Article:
The second time we met was last weekend. Cairns was host to the travelling film festival and we grouped up across interests and met in smaller groups during the weekend. I did a marathon on Sunday, where I saw three movies, all which I can highly recommend. Festivals are great for this really – they have gone through a lot of trouble selecting the movies to begin with, so they are almost always entertaining.

The first movie I saw was a documentary on a 1970s singer called Searching for Sugarman. The story is unbelievable, it really is, and the music is fantastic. It was definitely worth the ticket. I don’t want to reveal the story, for two reasons: if I give you the short version the movie sounds so uninteresting it would turn you off. If I tell you the interesting part, you know the plot. BUT, definitely say yes if someone invites you.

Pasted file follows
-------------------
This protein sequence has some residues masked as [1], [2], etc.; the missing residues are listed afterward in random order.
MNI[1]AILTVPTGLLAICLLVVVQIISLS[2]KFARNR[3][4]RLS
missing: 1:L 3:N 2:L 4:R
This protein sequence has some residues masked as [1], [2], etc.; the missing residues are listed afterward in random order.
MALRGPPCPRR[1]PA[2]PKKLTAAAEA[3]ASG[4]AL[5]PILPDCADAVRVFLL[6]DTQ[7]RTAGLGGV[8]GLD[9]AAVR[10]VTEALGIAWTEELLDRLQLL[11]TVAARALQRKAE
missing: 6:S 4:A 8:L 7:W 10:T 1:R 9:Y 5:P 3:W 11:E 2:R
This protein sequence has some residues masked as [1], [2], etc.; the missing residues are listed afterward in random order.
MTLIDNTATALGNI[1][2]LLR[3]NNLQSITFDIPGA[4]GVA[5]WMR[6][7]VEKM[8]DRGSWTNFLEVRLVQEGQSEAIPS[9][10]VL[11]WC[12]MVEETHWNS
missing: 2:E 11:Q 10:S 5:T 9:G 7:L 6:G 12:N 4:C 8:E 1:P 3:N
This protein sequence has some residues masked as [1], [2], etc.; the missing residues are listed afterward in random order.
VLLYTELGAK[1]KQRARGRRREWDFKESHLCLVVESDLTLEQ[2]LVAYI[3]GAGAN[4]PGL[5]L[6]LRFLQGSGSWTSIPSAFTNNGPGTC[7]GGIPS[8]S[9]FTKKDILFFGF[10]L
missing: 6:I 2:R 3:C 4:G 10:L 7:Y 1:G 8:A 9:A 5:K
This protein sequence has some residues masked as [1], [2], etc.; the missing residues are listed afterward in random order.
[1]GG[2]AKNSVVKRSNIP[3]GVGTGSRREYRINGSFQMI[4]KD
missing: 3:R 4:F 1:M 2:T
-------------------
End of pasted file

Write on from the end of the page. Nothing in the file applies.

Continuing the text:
The second movie I saw was a Chinese drama about growing old called A Simple Life
Also this was a great movie, playing on the whole spectrum of emotions. It was funny, we laughed out loud many times, reflective, intense and of course sad. My Chinese companion and I cried at the end, so much so that the tissues needed to come out of the handbag for a good noseblow.

My personal favourite was the last movie I saw. It was a Lebanese comedy drama about a group of women, who try to ease religious tensions between Christians and Muslims in their village. It is called Where Do We Go Now and is so funny that my face produces a massive smile, just thinking about it. This movie is not a massive block buster, which is a real shame. It should be. I encourage you to go and look for it, ask for it, drive far to see it and bring your friends. It is worth it.